Friday, September 5, 2008

BarackBook: Part of a Maverick's Campaign?

The Republican National Committee's website offers rich material for comment. Take, for instance, the red bar on the homepage that displays a clock that counts down from "Biden's Last Gaffe." The other day Sen. Biden "again mixed up military 'battalions' with 'brigades.'" (*Snicker* Again!) There's also the website's "Audacity Watch," which might be more appropriately titled "Uppity Negro Watch."

I mentioned the rotating graphics on the homepage in another post. One of them is a link to "BarackBook," which initially appears to be a relatively innocent dig at Sen. Obama's popularity on Facebook. But it's actually an attempt to smear Obama based on associations – both real and imagined.

Many of the people in Sen. Obama's "social network" are yawners. Others are included because, say, they protested the Vietnam War – they're just there to kick up the culture war embers.

Then there are the people that the GOP is clearly using to scare voters – people with scary names. Take, for instance, Ali Abunimah, founder of the online publication Electronic Intifida. This American author's BarackBook page details all the times he has talked about Obama or talked about talking to Obama.

Mr Abunimah says that Israel is the result of "Zionist colonization" – an inarguable fact – and that the Israeli government has demolished Palestinian homes (also true). He also uses the term "Jim Crow" when describing the daily lives of Palestinians in the Occupied Territories, and, in general, describes the daily hardships that ordinary Palestinians endure.

In other words, Mr Abuminah talks and writes about incredibly complicated issues from a perspective that is barely heard in the United States. But the implication on his BarackBook page seems to be that he's a terrorist, or at least a terrorist sympathizer, and this then seems aimed at raising the question in the reader's mind, "What does that make Sen. Osama?"


We should, of course, dig into politicians' associations, and asking about Tony Resko is certainly fair game. (I actually think The Chicago Tribune's editorial about the affair was pretty poorly written and unconvincing.) The thing to which I object is the innuendo.

Whatever your opinions about Ali Abuminah, he's not an explosives-vest-wearing psycho – he's a commentator and writer whose pieces have appeared in Ha'aretz, the Israeli paper, as well as The New York Times, The Los Angeles Times, The Chicago Tribune, The Financial Times, and The Philadelphia Inquirer. But what can be the intent of including Mr Abuminah in BarackBook other than to lead some people who are not familiar with the Middle East to believe that Obamah is a terrorist sympathizer?

But instead of coming out and making any serious, fact-based accusation against Sen. Obama, the McCain campaign instead relies on whispers: "Hey, did you know that Barack Hussein Osama wants to wipe Israel off the map?" Insinuations such as this are as insidious as any ridiculous and insulting (not only to Sen. Obama, but also to everyone's intelligence) direct accusations, because they quietly calcify into feelings and hunches and are so hard to shake with clear facts. Even if the any associations with Ali Abuminah don't work, 20 or 50 other such stories are there to take its place – only a few of them need to yield the intended result. And that result, in the end, is black paint slapped on sand to look like a road. Go down that road and you arrive at the inevitable conclusion that Sen. Obama is dangerous. But look down, and look behind you; what do you see?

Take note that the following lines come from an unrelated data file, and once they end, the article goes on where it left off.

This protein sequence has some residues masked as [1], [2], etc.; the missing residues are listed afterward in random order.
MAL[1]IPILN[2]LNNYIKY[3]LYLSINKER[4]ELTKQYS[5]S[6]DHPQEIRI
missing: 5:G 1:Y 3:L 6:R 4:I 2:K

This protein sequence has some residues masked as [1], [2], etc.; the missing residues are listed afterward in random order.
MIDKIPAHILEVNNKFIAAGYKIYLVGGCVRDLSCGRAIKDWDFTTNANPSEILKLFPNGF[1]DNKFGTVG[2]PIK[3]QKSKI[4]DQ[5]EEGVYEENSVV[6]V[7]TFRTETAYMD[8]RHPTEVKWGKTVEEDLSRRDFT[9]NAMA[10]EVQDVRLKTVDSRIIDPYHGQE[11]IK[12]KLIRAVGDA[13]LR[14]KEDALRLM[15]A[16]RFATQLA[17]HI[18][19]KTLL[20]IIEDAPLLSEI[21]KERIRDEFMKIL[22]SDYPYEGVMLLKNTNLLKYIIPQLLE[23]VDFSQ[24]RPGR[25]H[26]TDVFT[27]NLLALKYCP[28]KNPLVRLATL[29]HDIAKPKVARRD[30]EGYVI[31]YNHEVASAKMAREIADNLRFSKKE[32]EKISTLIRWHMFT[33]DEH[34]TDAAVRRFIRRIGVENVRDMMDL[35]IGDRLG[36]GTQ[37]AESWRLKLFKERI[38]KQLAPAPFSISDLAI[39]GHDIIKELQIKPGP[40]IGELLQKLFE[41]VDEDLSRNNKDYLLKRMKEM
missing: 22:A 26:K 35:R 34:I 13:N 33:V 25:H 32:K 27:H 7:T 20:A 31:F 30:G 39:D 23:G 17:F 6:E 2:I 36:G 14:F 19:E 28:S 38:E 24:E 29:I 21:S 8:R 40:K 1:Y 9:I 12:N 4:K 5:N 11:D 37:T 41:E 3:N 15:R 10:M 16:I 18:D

Meanwhile, we're supposed to believe that this kind of innuendo is part of a maverick's campaign. We're supposed to believe that this is not politics as usual, and that Sen. McCain rises above the partisan, win-at-all-costs furor of typical political discourse.

But ask yourself: Is this is a tactic of an honorable man?

1 comment:

Anonymous said...

Question: do we Obama supporters also have an obligation to talk about our guy, and not just the other guy? I had to listen to Limbaugh out in Michigan, because my friend's daughter is married to a Rushite, and I realized (OK, none of this is new to you eastern media elites) that all he does is talk about the people he hates, people like me. I thought it was so sad and pathetic, all that anger.

So we can point out where the RNC is wrong (and the RNC is not McCain - whom I continue, on the strength of vanishing evidence, to admire) but we should also be willing to call out our own guy. Going back on his public financing pledge was an act of hubris that Bush II would admire, and, as Brooks points out in today's Times, his failure to seize on McCain's offer to hold a series of joint town hall debates was a real missed opportunity.

Anyway. Loved the post